In place are the disparate parts that make it up: the old waterfront mansion built by a circus magnate on the Gulf, where I attended a wedding once. The compelling situation in a dream I couldn't shake. The characters and their mysterious relationship—the woman carrying bed sheets up marble stairs, the man in gray slacks she recognizes, but does not know from where. Usually, this is all it takes to start a story, for the pieces, occurring from some inner mechanism I do not question, to align and tell me something I hadn't suspected. I like to be surprised. I never want to know too much.
Other stories that came together this way began with less. A house I saw once at the end of a shell lane flanked with beech trees, a stormy-looking Long Island Sound beyond it; Lydia E. Pinkham's tablets for women's complaints; The news of a couple's stillborn child and the photographs they had taken with her. I acquire the pieces of the story in a haphazard way by being open to them. I've read this advice from other writers—how we must cultivate our ability to absorb things we see and hear around us, to view them in a multi-dimensional way, and only by doing so will we glimpse their usefulness. I abide by this method to the point that I've noticed people guarding what they say. My sister-in-law presented me with a Careful, Or You'll End Up In My Novel T-shirt. I am like a cat given a collar with a bell.
This time, the story pieces yield a handful of pages that are flat, and lifeless. Domestic tasks have always interrupted the work, and have become in many ways a part of it. Scrubbing bathrooms, vacuuming, folding laundry, dusting tables and the endlessly reproducing framed family photos are mindless activities that help the process along. I bake a banana cake and the characters shift and move around and talk. I polish an old, silver candelabra and in the story world the woman and a man named Dr. Seckinger prepare the mansion for a group of refuges. Dr. Seckinger calls the two of them "Bert and Mary" from the "Mary Poppins" film. He says, "Gov'nor," sings "Chim Chiminy, Chim Chiminy, Chim Chim Cher-ee!" And yet I have cleaned, cooked, entertained, and I do not know who the refugees are, why they cannot remember the past, why each morning they leave the mansion to roam the seaside town like tourists. While they are gone the woman seeks the bed where the man she feels she knows sleeps at night, and later that morning she follows the refugees out of the mansion, takes a bus to a shopping district where she discovers the man with a woman. She follows the couple to a house on the beach. The end comes too soon, and there is no surprise. The characters, their desires, remain unknown. But I am stubborn and refuse to give up on this one.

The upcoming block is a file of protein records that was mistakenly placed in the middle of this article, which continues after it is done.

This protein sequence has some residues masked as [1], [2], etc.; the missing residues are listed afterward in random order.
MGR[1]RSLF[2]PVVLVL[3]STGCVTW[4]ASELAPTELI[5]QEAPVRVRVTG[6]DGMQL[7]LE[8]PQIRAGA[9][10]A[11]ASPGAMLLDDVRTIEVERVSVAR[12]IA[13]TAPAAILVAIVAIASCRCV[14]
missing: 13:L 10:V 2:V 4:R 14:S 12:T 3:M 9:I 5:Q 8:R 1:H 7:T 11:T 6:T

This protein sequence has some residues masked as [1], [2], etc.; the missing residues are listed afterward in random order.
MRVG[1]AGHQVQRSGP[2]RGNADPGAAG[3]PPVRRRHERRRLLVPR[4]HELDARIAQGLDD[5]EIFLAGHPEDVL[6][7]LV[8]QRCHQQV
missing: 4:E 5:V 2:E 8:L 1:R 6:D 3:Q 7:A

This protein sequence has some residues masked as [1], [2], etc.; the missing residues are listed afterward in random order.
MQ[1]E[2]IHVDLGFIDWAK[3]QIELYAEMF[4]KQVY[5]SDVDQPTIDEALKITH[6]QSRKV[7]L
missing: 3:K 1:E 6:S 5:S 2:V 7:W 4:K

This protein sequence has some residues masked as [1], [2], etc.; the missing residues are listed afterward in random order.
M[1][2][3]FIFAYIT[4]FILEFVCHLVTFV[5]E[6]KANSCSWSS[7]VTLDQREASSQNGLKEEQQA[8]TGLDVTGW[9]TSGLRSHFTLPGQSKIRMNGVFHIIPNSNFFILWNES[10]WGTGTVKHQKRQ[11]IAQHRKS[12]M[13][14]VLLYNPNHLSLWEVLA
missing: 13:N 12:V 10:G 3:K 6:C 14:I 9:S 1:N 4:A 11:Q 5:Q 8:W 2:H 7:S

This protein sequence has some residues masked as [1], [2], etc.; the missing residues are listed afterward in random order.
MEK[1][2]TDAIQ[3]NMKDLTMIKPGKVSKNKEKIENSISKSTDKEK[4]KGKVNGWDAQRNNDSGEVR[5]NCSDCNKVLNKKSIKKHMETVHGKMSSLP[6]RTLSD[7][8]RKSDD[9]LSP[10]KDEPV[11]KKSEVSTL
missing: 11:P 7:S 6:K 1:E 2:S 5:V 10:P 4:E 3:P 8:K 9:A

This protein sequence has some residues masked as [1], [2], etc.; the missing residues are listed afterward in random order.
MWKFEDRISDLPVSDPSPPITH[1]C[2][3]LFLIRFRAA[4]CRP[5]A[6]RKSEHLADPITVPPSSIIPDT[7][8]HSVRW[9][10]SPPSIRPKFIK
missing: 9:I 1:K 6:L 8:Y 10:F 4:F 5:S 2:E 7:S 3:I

It is May, and we are inundated with coupled flies, Plecia nearctica, "love bugs." Trapped in my stalled story, I read about the circus magnate, the circus's winter quarters. I examine foggy black and white photos of 1920s circus performers—aerialists posing in spangled leotards and tights, and elephants being unloaded from railroad cars. And then one morning I discover two peacocks in my suburban neighborhood. The first flaps up onto the roof of a cement-block ranch house, then flaps down to the patchy front lawn and fans its brilliant plumage. Its mate is there in a copse of crepe myrtle and over-grown ficus. I pause and stare, and the peacocks stare back. When I ask a woman I meet walking, she tells me others in the neighborhood have seen the birds, but no one knows where they come from. Days later, I witness a van lose its cargo of glass: three huge panes fall and shatter in the street. The peacocks are there, hidden along the gardenia hedge in a nearby yard. I hear their cry, startling among the calls of cardinals and jays. Two men climb from the van and the three of us look at the glass in the street. It is like polished obsidian, and I cannot say which is more strangely beautiful—the peacocks strutting past us into the next yard, or the glass, hit by the morning sun that filters through the oaks. I am reminded that we cannot allow mystery to blind us as we write. It is always the place we seek, pass through, and emerge changed—the story the only evidence of where we've been.